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  1. by on - Review

    A review of the award-winning performance piece by Mat Fraser, exploring how the kaleidoscopic juxtaposition of perspectives and communication, from lecture to rap, creates perhaps the most direct challenge to medical museums ever posed.

  2. by on - Review

    Review of The Return of Curiosity, by Nicholas Thomas

  3. by on - Review

    Review: Science and Technology galleries at National Museums Scotland

  4. by on - Review

    Review: A museum by the people for the people? A review of St Fagans National Museum of History’s new galleries

  5. by on - Review

    Review: Behind the Exhibit: Displaying Science and Technology at the World’s Fairs and Museums in the Twentieth Century

  6. by on - Research

    Informed by the ‘SMG Research Conference 2019: The Place of Industry’, this article reflects on the Whitworth’s history; from its founding principles to its new mission and vision to explore the continuing debates surrounding the relationship between art and industry.

  7. by on - Research

    The Mercury capsule Freedom 7 was displayed at the Science Museum in 1965–66. This was well documented through photographs in addition to textual documents. This paper proposes an analysis of the exhibition in the light of these records.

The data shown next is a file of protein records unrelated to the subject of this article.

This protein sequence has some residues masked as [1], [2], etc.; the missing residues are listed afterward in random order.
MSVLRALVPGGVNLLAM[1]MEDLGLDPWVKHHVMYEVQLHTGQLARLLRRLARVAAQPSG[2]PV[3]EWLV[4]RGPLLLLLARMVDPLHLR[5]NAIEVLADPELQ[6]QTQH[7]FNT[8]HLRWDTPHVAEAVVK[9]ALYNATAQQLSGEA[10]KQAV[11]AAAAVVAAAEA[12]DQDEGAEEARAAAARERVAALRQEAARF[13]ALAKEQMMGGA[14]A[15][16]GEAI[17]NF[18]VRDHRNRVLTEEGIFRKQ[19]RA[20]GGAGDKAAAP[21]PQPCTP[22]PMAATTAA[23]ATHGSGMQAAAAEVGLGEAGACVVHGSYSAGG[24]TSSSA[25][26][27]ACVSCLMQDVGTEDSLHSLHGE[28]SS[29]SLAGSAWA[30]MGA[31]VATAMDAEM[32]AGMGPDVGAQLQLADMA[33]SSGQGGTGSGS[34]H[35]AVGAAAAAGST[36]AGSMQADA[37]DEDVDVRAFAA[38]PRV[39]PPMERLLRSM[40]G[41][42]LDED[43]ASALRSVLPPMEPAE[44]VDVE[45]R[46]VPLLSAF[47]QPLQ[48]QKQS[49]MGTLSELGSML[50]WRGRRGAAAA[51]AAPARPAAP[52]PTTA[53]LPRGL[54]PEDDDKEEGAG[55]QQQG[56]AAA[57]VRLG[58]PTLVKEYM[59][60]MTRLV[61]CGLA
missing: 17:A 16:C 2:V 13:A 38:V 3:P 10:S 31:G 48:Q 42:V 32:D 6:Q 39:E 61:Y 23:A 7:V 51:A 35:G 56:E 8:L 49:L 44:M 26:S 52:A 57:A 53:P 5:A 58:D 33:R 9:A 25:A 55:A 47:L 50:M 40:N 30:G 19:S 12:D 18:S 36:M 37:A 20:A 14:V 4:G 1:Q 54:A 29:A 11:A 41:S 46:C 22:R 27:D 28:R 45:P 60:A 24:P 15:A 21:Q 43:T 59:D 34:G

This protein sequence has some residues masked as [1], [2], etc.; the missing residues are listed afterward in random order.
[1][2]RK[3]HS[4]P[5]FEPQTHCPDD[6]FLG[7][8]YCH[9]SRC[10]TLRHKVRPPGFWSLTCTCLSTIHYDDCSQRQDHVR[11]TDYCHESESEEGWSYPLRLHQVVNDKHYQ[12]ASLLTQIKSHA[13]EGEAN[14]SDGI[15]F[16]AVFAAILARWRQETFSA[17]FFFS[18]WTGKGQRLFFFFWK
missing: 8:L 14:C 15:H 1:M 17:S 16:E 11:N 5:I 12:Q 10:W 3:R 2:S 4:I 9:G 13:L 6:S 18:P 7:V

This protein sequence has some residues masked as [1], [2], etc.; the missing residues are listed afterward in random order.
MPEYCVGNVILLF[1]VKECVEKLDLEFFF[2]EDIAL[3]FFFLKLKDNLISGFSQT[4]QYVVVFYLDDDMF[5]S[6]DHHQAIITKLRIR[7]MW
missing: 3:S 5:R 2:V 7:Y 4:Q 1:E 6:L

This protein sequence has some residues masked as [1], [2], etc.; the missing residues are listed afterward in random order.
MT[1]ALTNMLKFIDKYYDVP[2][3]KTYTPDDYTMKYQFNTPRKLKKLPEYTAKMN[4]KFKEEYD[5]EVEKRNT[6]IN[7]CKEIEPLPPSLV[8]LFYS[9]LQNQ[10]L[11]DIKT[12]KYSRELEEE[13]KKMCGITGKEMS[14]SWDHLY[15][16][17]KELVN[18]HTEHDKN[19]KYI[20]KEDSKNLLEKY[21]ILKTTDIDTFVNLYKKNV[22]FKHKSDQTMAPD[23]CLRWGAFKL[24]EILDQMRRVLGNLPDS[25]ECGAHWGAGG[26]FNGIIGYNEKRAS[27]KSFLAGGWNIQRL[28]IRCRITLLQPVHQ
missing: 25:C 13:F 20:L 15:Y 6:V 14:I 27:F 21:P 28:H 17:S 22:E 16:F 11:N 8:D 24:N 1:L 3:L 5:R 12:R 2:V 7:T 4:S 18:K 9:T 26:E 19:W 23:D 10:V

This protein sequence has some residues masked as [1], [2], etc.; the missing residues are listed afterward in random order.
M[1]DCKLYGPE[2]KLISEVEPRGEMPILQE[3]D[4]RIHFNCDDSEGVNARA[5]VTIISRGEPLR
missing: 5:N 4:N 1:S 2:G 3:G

8. by on - Research

    The essay explores the curation of Misbehaving Bodies: Jo Spence and Oreet Ashery, an exhibition at Wellcome Collection. Bringing together two artists who explore illness narratives, the essay explores how the exhibition expanded on Wellcome Collection’s ambitions to challenge how people think and feel about health.

  9. by on - Research

    This article reappraises the role of a now almost-forgotten exhibition of 1876 in building a vision for the permanent Science Museum, which was established nine years later. It argues that the exhibition promoted two apparently contrasting narratives about science used by founders, funders and lobbyists and circulating in the wider public sphere.

  10. by , , on - Research

    We reflect upon the way that prosthetic users have been represented in displays at the Royal College of Surgeons of England and National Museums Scotland. In particular, we assess how far user/patient voice balances clinical/technical narratives.

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